By James C Nelson

On October 12, 1915 President Theodore Roosevelt spoke these words, “There is no room in this country for hyphenated Americanism… We must unsparingly condemn any man who holds any other allegiance. But if he is heartily and singly loyal to this Republic, then no matter where he was born, he is just as good an American as anyone else.

The one absolutely certain way of bringing this nation to ruin, of preventing all possibility of its continuing to be a nation at all, would be to permit it to become a tangle of squabbling nationalities, an intricate knot of German-Americans, Irish-Americans, English- Americans, French-Americans, Scandinavian- Americans, or Italian-Americans, each preserving its separate nationality, each at heart feeling more sympathy with Europeans of that nationality than with the other citizens of the American Republic. The men who do not become Americans and nothing else are hyphenated Americans; and there ought to be no room for them in this country.

The man who calls himself an American citizen and who yet shows by his actions that he is primarily the citizen of a foreign land plays a thoroughly mischievous part in the life of our body politic. He has no place here; and the sooner he returns to the land, to which he feels his real heart-allegiance, the better it will be for every good American.”

Although these words were spoken nearly one hundred years ago, they are more relevant now than they ever have been. The idea of America as a melting pot where all immigrant cultures are amalgamated into one has been replaced by multiculturalism.

Multiculturalism is an ideology that by its very nature seeks to separate people. Proponents of multiculturalism are quick to point out its claims of diversity, but they rarely address the negative affects some of these “diverse” cultural differences can have on society.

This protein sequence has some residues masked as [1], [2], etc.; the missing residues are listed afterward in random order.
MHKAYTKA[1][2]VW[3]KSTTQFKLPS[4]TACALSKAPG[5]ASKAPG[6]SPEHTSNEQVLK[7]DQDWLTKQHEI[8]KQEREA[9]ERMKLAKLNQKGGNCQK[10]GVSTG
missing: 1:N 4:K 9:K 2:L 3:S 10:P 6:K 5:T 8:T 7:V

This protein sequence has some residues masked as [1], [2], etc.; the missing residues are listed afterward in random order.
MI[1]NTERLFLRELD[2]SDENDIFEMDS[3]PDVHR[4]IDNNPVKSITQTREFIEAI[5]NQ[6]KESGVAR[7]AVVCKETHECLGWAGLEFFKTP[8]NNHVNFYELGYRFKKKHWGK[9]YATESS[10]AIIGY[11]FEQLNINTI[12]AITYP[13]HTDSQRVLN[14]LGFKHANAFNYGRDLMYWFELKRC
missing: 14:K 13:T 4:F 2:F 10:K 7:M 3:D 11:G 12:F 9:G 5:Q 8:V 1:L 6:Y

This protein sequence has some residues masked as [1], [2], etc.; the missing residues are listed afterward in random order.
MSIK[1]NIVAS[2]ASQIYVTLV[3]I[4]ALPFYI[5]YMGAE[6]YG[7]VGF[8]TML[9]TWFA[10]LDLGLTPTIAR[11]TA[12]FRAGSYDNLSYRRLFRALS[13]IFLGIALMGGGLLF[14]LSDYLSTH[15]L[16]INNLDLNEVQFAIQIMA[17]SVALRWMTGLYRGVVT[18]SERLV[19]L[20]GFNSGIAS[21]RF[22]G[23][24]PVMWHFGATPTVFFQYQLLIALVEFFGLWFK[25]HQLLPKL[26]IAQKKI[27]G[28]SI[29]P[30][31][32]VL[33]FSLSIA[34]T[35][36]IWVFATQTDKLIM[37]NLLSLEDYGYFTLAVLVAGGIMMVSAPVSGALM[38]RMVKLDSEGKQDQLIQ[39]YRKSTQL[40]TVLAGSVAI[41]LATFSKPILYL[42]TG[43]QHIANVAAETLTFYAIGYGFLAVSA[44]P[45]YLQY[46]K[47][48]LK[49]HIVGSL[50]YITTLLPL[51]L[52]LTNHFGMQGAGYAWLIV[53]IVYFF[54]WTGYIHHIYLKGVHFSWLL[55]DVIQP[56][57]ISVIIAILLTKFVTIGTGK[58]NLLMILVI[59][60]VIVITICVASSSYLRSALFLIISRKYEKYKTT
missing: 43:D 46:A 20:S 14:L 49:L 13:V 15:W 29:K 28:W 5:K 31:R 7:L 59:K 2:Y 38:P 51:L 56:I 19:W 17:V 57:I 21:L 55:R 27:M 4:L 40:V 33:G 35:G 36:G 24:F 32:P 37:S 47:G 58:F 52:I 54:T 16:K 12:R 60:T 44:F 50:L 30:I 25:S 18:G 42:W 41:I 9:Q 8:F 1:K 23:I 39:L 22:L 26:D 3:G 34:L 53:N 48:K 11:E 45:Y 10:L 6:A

Language, possibly the key component of multiculturalism, is one of the primary ways in which the ideology divides people. By encouraging governments and businesses to cater to the native tongues of immigrants it makes it easy for them to find reasons not to learn English. In the past, subsequent generations would learn the English language through the public school system insuring the melting pot would continue taking the best aspects of all of the cultures that make it up. However, we now find the proponents of multiculturalism supporting bilingual education in the public schools. So while other nations of the world have moved to requiring English language courses in schools so that their citizens are better equipped to compete in a growing global economy, the United States is moving in the reverse direction.

Language divisions and multiculturalism have led to major conflicts in other nations. In the mid 1990’s Quebec citizens nearly approved a measure that would have allowed the province to succeed from Canada. In 2004, Theo Van Gogh was shot and killed by a young Moroccan immigrant because he made a short film questioning the role of women in Muslim society. On November, 2005, immigrant youths in France rioted for days burning cars, buses, government buildings, and schools over what they called job and social discrimination.

So while the word multiculturalism may give westerners a warm fuzzy, it does more to harm immigrants than it does to help them. It keeps them separated from the society as a whole and breeds an atmosphere rife with conflict and misunderstanding. So the next time someone asks you what you are, no matter what your ancestral background, I hope you will answer with the simple truth, you are an American, because that is such a blessed thing to be able to say!

The Undocumented Blogger

http://undocumentedblogger.blogspot.com/

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